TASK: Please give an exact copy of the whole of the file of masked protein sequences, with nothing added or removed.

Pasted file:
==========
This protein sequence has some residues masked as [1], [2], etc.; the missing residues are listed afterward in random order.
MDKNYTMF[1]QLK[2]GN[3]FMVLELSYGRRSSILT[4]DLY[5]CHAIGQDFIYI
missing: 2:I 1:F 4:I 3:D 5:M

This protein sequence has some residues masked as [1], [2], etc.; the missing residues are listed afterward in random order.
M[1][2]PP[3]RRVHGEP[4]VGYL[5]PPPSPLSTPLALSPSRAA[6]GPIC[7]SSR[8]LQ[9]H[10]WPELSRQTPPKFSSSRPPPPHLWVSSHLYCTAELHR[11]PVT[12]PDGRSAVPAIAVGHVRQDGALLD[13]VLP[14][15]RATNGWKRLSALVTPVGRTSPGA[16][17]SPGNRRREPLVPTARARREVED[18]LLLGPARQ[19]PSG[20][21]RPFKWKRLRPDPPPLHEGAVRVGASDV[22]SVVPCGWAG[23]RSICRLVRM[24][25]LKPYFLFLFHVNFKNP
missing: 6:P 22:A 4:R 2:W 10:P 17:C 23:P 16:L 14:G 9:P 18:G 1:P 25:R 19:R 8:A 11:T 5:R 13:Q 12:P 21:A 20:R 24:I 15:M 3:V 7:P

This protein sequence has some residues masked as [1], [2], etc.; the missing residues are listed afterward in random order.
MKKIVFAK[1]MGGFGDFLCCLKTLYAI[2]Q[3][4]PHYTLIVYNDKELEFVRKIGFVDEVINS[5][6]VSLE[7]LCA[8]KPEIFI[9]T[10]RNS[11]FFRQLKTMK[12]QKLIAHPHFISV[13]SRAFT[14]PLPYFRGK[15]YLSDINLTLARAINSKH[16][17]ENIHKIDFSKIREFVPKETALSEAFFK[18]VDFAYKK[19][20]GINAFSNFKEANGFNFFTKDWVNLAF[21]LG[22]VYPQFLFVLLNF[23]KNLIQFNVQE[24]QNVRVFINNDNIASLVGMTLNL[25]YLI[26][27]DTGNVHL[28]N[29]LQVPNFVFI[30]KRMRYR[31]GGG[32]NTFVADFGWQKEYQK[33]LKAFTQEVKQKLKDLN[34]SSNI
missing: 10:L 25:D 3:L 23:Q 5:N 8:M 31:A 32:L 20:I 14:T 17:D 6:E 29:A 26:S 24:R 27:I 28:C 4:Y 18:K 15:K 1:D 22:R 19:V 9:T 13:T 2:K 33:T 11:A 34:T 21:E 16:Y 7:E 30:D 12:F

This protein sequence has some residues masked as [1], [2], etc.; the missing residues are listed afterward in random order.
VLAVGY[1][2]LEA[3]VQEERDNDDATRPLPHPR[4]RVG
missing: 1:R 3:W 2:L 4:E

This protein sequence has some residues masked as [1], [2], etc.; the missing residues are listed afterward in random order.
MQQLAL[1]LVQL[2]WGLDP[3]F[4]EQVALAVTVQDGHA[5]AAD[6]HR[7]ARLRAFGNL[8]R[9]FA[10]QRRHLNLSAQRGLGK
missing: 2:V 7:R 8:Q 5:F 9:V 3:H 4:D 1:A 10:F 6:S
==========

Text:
This protein sequence has some residues masked as [1], [2], etc.; the missing residues are listed afterward in random order.
MDKNYTMF[1]QLK[2]GN[3]FMVLELSYGRRSSILT[4]DLY[5]CHAIGQDFIYI
missing: 2:I 1:F 4:I 3:D 5:M

This protein sequence has some residues masked as [1], [2], etc.; the missing residues are listed afterward in random order.
M[1][2]PP[3]RRVHGEP[4]VGYL[5]PPPSPLSTPLALSPSRAA[6]GPIC[7]SSR[8]LQ[9]H[10]WPELSRQTPPKFSSSRPPPPHLWVSSHLYCTAELHR[11]PVT[12]PDGRSAVPAIAVGHVRQDGALLD[13]VLP[14][15]RATNGWKRLSALVTPVGRTSPGA[16][17]SPGNRRREPLVPTARARREVED[18]LLLGPARQ[19]PSG[20][21]RPFKWKRLRPDPPPLHEGAVRVGASDV[22]SVVPCGWAG[23]RSICRLVRM[24][25]LKPYFLFLFHVNFKNP
missing: 6:P 22:A 4:R 2:W 10:P 17:C 23:P 16:L 14:G 9:P 18:G 1:P 25:R 19:R 8:A 11:T 5:R 13:Q 12:P 21:A 20:R 24:I 15:M 3:V 7:P

This protein sequence has some residues masked as [1], [2], etc.; the missing residues are listed afterward in random order.
MKKIVFAK[1]MGGFGDFLCCLKTLYAI[2]Q[3][4]PHYTLIVYNDKELEFVRKIGFVDEVINS[5][6]VSLE[7]LCA[8]KPEIFI[9]T[10]RNS[11]FFRQLKTMK[12]QKLIAHPHFISV[13]SRAFT[14]PLPYFRGK[15]YLSDINLTLARAINSKH[16][17]ENIHKIDFSKIREFVPKETALSEAFFK[18]VDFAYKK[19][20]GINAFSNFKEANGFNFFTKDWVNLAF[21]LG[22]VYPQFLFVLLNF[23]KNLIQFNVQE[24]QNVRVFINNDNIASLVGMTLNL[25]YLI[26][27]DTGNVHL[28]N[29]LQVPNFVFI[30]KRMRYR[31]GGG[32]NTFVADFGWQKEYQK[33]LKAFTQEVKQKLKDLN[34]SSNI
missing: 10:L 25:D 3:L 23:Q 5:N 8:M 31:A 32:L 20:I 14:T 17:D 6:E 29:A 26:S 24:R 27:I 28:C 4:Y 18:K 15:K 1:D 22:R 19:V 9:T 13:T 2:K 33:T 11:A 34:T 21:E 16:Y 7:E 30:D 12:F

This protein sequence has some residues masked as [1], [2], etc.; the missing residues are listed afterward in random order.
VLAVGY[1][2]LEA[3]VQEERDNDDATRPLPHPR[4]RVG
missing: 1:R 3:W 2:L 4:E

This protein sequence has some residues masked as [1], [2], etc.; the missing residues are listed afterward in random order.
MQQLAL[1]LVQL[2]WGLDP[3]F[4]EQVALAVTVQDGHA[5]AAD[6]HR[7]ARLRAFGNL[8]R[9]FA[10]QRRHLNLSAQRGLGK
missing: 2:V 7:R 8:Q 5:F 9:V 3:H 4:D 1:A 10:F 6:S